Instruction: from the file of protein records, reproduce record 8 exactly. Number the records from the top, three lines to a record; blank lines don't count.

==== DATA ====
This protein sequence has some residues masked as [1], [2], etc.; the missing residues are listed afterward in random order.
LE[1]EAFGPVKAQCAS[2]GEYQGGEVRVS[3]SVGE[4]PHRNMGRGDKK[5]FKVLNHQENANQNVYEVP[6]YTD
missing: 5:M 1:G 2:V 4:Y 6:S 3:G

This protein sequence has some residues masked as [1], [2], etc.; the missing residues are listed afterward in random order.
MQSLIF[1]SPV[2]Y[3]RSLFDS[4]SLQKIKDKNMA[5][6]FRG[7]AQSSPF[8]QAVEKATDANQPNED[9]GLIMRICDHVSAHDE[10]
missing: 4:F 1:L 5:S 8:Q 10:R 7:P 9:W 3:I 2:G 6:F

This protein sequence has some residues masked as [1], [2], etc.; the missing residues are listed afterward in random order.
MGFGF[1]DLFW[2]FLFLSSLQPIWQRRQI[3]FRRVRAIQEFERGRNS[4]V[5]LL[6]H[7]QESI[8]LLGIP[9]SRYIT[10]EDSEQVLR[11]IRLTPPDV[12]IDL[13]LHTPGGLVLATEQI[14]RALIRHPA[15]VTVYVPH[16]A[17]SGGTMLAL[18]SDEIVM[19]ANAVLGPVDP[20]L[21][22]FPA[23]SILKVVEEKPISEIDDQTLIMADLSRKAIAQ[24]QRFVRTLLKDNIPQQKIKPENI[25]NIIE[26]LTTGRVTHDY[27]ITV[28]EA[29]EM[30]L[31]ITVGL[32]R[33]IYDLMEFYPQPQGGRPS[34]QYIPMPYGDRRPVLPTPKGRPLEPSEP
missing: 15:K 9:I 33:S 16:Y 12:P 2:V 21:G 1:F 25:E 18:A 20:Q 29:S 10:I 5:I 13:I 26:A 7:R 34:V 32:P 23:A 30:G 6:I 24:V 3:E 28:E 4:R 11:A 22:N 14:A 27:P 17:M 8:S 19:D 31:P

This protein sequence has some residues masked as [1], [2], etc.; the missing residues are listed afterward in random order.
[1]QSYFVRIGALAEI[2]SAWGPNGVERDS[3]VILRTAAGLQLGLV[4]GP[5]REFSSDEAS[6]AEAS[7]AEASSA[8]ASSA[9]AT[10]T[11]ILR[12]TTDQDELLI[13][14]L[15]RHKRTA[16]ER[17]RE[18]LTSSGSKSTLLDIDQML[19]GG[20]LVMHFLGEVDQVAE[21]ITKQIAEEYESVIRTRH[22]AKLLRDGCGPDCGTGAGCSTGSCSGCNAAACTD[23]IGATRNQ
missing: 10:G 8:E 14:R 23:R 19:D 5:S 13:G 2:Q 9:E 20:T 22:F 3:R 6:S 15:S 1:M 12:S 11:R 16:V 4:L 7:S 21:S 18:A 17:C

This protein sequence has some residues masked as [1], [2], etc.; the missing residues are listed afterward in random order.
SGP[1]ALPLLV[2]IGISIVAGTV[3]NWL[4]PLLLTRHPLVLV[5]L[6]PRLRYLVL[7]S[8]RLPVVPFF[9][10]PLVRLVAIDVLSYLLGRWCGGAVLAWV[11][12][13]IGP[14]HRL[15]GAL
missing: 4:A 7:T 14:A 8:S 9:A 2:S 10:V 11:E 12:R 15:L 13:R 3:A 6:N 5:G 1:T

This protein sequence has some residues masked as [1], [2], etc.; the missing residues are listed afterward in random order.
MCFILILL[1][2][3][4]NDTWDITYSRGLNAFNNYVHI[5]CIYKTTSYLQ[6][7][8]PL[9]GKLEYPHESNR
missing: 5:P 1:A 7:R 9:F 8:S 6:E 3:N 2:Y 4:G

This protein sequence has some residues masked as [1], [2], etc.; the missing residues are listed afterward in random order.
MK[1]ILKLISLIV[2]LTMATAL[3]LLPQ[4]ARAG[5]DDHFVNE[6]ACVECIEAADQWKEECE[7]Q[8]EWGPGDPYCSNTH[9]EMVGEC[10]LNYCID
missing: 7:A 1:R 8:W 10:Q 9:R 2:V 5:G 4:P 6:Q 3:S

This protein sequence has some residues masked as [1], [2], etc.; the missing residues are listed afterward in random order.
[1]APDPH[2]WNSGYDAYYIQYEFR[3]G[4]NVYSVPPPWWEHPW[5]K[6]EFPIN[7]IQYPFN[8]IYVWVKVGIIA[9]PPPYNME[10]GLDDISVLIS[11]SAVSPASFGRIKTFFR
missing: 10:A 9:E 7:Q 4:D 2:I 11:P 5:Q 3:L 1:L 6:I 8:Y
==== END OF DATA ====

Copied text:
This protein sequence has some residues masked as [1], [2], etc.; the missing residues are listed afterward in random order.
[1]APDPH[2]WNSGYDAYYIQYEFR[3]G[4]NVYSVPPPWWEHPW[5]K[6]EFPIN[7]IQYPFN[8]IYVWVKVGIIA[9]PPPYNME[10]GLDDISVLIS[11]SAVSPASFGRIKTFFR
missing: 10:A 9:E 7:Q 4:D 2:I 11:P 5:Q 3:L 1:L 6:I 8:Y